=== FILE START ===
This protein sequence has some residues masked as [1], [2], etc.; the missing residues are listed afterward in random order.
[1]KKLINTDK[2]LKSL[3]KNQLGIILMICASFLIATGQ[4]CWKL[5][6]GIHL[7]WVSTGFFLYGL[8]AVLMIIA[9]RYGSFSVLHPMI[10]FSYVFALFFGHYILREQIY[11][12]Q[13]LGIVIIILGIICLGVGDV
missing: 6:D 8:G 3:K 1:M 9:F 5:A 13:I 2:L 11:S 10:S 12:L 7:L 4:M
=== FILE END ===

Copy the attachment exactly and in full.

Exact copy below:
This protein sequence has some residues masked as [1], [2], etc.; the missing residues are listed afterward in random order.
[1]KKLINTDK[2]LKSL[3]KNQLGIILMICASFLIATGQ[4]CWKL[5][6]GIHL[7]WVSTGFFLYGL[8]AVLMIIA[9]RYGSFSVLHPMI[10]FSYVFALFFGHYILREQIY[11][12]Q[13]LGIVIIILGIICLGVGDV
missing: 6:D 8:G 3:K 1:M 9:F 5:A 13:I 2:L 11:S 10:S 12:L 7:L 4:M